A lot has happened since I appeared here seven weeks ago. Foremost is the government's white paper and the new competitive structure, which I'll talk about in a minute. In the meantime, I've followed with interest the deliberations of the committee and I've noted a number of recurring issues and prevailing questions. Among these, I note four that are particularly important.
The first issue is the timing of the board's decision about the nuclear asset optimization plan. How long did it take the board to make a decision on NAOP? I'd say a year or more. I say that because the seeds of NAOP had been growing for a long time.
Let me remind you how the board saw its role. Ontario Hydro has an obligation to provide safe and reliable electricity for all of Ontario, and the board has to exercise due diligence in ensuring that Hydro carries out this function. For over a year the board has been aggressive in identifying and responding to the underlying cause of the deterioration of our nuclear performance.
In April 1996, in response to a system failure, the Pickering nuclear station was shut down. Pickering was put on the AECB's watch list, with the possibility of losing its licence. Board and management concerns about sustained improvement in nuclear performance obviously escalated.
The board as a whole became seized with the urgency of the need for change. All board members became involved with nuclear matters. From June 1996 onwards the Pickering situation was a regular item at all board meetings, with status reports from the station director.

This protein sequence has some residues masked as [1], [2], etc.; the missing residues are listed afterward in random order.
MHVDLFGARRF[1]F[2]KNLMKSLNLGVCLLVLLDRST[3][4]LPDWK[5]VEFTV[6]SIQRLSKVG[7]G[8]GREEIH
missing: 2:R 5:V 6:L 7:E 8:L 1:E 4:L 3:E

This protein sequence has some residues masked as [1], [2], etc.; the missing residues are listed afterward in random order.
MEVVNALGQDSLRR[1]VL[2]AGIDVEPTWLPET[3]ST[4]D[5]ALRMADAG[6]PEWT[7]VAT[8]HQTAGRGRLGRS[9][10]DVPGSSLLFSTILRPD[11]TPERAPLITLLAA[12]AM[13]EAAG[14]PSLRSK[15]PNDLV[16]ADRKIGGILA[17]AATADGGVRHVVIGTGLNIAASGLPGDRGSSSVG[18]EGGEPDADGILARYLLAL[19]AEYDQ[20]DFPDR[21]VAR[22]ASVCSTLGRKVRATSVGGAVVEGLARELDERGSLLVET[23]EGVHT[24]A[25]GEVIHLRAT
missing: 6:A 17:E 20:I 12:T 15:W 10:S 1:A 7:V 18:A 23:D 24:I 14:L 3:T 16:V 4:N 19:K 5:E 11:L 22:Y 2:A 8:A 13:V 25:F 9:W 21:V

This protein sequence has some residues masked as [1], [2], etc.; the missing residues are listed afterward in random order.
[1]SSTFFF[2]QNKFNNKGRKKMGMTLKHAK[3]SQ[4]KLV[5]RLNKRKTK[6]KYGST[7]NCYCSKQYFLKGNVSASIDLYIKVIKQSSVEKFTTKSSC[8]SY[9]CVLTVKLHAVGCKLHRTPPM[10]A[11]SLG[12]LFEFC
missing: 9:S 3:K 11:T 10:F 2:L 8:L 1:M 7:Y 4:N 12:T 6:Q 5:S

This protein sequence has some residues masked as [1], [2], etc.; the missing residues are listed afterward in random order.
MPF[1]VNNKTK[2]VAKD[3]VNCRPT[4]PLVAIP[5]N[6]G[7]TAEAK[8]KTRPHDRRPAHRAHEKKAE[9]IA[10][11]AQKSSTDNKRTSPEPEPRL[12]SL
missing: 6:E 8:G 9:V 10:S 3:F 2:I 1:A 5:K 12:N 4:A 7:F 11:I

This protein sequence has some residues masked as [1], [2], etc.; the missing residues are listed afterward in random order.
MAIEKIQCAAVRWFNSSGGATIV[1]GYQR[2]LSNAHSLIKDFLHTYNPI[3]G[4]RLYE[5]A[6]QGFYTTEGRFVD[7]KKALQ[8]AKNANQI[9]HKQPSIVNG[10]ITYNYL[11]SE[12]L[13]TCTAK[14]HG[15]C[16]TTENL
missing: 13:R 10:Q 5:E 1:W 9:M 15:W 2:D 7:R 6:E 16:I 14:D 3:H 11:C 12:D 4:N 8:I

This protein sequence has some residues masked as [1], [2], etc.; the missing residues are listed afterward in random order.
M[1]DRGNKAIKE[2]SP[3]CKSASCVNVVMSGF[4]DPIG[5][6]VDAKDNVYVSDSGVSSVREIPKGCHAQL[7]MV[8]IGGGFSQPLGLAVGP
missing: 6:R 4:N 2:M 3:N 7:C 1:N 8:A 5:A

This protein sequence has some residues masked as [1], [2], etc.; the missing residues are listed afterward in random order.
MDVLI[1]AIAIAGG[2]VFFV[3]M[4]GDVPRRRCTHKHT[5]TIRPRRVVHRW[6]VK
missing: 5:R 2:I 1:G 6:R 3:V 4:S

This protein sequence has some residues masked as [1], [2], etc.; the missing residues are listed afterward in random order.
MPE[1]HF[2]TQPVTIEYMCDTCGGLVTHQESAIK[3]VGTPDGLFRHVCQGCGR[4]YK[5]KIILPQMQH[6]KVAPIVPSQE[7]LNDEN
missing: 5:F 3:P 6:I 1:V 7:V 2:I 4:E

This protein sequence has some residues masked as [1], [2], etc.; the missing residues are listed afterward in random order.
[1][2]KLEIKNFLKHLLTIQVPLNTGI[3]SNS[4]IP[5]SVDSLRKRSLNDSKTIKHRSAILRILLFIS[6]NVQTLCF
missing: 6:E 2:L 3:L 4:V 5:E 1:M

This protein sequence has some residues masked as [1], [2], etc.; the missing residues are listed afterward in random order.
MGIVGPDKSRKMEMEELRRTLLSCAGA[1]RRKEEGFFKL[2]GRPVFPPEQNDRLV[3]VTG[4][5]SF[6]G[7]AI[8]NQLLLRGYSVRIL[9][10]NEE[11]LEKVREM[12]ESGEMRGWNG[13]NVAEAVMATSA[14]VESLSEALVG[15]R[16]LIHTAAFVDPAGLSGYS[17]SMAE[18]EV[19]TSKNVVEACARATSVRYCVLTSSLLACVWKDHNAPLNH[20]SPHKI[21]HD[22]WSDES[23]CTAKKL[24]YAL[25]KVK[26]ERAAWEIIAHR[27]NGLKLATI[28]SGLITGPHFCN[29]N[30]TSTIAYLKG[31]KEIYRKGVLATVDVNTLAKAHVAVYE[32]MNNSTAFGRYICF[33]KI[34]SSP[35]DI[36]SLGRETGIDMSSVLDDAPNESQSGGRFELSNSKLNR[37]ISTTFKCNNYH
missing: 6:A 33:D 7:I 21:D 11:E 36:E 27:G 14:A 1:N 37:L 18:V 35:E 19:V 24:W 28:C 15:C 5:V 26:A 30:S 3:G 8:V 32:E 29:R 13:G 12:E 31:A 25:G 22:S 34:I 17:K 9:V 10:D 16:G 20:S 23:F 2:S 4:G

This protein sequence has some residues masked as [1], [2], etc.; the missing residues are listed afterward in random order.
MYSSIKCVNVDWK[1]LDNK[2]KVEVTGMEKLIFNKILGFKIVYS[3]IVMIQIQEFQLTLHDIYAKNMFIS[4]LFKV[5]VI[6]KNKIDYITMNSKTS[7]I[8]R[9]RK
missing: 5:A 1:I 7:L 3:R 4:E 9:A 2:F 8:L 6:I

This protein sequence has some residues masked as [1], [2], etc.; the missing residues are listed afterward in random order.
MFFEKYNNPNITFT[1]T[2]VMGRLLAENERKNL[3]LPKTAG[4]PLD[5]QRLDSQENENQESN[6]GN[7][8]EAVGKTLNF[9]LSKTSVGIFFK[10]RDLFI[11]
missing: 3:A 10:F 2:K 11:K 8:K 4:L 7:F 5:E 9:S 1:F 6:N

The level of concern was reflected in personnel changes. The Hydro board became more interventionist and three senior members of nuclear management were replaced. There was increased involvement of outside resources. Reliance on Hydro's own resources had not turned around persistent performance problems, and peer reviews pointed to the need for cultural change in nuclear.
In August 1996, the president contracted the services of Gregory Kane, a US expert with experience in improving nuclear ratings. His recommendations and benchmarking work were major inputs to the Ontario Hydro Strategic Plan for Excellence in Nuclear Operations, approved by the board in August 1996. The plan was based on achieving performance excellence in safety, production and cost. It focused on reducing maintenance and procedure backlogs and housekeeping and material conditions to improve the quality of operation and maintenance. Gregory Kane's analysis was the first third-party perspective on a recovery strategy.